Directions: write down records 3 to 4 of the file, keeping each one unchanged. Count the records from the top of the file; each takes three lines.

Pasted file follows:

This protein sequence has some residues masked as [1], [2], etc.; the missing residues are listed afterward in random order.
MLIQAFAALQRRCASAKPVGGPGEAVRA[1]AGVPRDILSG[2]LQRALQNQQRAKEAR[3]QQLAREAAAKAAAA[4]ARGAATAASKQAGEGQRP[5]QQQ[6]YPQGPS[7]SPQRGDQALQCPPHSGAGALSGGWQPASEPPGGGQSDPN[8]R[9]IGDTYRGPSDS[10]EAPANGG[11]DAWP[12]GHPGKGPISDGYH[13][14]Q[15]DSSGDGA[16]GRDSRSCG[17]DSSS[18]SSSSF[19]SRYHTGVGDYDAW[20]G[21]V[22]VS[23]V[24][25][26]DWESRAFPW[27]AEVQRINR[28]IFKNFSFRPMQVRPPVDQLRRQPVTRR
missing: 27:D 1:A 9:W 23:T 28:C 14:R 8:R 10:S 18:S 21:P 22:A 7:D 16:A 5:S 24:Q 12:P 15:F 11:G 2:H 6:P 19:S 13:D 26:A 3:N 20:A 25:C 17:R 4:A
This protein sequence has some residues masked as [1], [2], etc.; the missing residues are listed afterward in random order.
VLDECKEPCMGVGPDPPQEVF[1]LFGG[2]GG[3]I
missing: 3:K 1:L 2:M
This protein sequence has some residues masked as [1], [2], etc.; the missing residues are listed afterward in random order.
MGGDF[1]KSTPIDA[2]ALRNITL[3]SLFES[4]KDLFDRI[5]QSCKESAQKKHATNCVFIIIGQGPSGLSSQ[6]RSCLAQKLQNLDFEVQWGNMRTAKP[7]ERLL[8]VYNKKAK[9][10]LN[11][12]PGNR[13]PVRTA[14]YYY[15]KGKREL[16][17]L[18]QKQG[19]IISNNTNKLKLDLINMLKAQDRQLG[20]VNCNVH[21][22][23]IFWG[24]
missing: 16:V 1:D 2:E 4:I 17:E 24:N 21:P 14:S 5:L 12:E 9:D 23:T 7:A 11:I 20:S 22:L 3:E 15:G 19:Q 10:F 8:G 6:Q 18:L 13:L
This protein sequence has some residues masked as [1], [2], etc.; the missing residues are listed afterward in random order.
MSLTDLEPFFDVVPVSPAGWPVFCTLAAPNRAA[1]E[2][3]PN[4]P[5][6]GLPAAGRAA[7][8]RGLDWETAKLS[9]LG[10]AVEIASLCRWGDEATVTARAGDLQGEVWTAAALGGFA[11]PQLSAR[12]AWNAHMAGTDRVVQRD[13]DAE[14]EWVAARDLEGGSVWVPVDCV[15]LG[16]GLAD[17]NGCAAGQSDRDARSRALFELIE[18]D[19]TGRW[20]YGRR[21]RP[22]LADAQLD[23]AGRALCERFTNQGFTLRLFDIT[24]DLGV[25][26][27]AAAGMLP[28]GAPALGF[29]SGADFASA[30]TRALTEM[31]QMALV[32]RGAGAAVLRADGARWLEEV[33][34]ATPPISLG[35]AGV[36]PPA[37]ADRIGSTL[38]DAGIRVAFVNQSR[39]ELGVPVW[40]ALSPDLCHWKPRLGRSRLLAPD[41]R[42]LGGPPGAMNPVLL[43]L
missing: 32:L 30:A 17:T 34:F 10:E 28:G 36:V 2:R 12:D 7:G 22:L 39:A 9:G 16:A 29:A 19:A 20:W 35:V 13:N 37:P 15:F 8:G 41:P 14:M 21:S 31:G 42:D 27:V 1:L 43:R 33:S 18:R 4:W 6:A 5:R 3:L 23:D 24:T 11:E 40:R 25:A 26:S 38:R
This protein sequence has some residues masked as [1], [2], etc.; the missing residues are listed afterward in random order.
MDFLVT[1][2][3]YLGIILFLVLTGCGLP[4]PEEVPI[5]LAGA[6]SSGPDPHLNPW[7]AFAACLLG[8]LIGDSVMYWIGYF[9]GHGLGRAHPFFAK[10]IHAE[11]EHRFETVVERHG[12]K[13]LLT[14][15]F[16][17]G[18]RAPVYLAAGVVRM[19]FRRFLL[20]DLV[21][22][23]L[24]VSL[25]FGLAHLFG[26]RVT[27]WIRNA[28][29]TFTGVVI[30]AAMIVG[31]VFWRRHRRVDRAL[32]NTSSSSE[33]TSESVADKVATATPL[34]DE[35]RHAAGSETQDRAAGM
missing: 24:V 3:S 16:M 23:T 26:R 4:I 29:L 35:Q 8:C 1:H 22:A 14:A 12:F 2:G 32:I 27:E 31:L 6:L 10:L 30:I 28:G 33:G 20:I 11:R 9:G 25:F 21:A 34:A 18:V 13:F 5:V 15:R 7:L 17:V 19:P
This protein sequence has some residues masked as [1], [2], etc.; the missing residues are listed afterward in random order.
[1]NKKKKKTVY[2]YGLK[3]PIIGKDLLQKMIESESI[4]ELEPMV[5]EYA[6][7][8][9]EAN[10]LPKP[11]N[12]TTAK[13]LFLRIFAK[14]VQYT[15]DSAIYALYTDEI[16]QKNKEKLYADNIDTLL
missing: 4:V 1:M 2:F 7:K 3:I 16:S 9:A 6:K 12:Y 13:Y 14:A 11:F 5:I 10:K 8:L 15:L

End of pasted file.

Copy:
This protein sequence has some residues masked as [1], [2], etc.; the missing residues are listed afterward in random order.
MGGDF[1]KSTPIDA[2]ALRNITL[3]SLFES[4]KDLFDRI[5]QSCKESAQKKHATNCVFIIIGQGPSGLSSQ[6]RSCLAQKLQNLDFEVQWGNMRTAKP[7]ERLL[8]VYNKKAK[9][10]LN[11][12]PGNR[13]PVRTA[14]YYY[15]KGKREL[16][17]L[18]QKQG[19]IISNNTNKLKLDLINMLKAQDRQLG[20]VNCNVH[21][22][23]IFWG[24]
missing: 16:V 1:D 2:E 4:I 17:E 24:N 21:P 14:S 5:L 12:E 9:D 23:T 7:A 11:I 20:S 22:L 3:E 15:G 19:Q 10:F 8:G 6:Q 18:L 13:L
This protein sequence has some residues masked as [1], [2], etc.; the missing residues are listed afterward in random order.
MSLTDLEPFFDVVPVSPAGWPVFCTLAAPNRAA[1]E[2][3]PN[4]P[5][6]GLPAAGRAA[7][8]RGLDWETAKLS[9]LG[10]AVEIASLCRWGDEATVTARAGDLQGEVWTAAALGGFA[11]PQLSAR[12]AWNAHMAGTDRVVQRD[13]DAE[14]EWVAARDLEGGSVWVPVDCV[15]LG[16]GLAD[17]NGCAAGQSDRDARSRALFELIE[18]D[19]TGRW[20]YGRR[21]RP[22]LADAQLD[23]AGRALCERFTNQGFTLRLFDIT[24]DLGV[25][26][27]AAAGMLP[28]GAPALGF[29]SGADFASA[30]TRALTEM[31]QMALV[32]RGAGAAVLRADGARWLEEV[33][34]ATPPISLG[35]AGV[36]PPA[37]ADRIGSTL[38]DAGIRVAFVNQSR[39]ELGVPVW[40]ALSPDLCHWKPRLGRSRLLAPD[41]R[42]LGGPPGAMNPVLL[43]L
missing: 32:L 30:A 17:T 34:F 10:E 28:G 36:V 2:R 12:D 7:G 22:L 39:A 9:G 16:A 29:A 19:A 20:W 35:V 13:N 37:P 15:F 8:G 41:P 14:M 21:S 31:G 42:D 27:V 1:L 43:R 33:S 18:R 4:W 6:A 5:R 3:L 23:D 24:T 11:E 40:R 25:A 26:S 38:R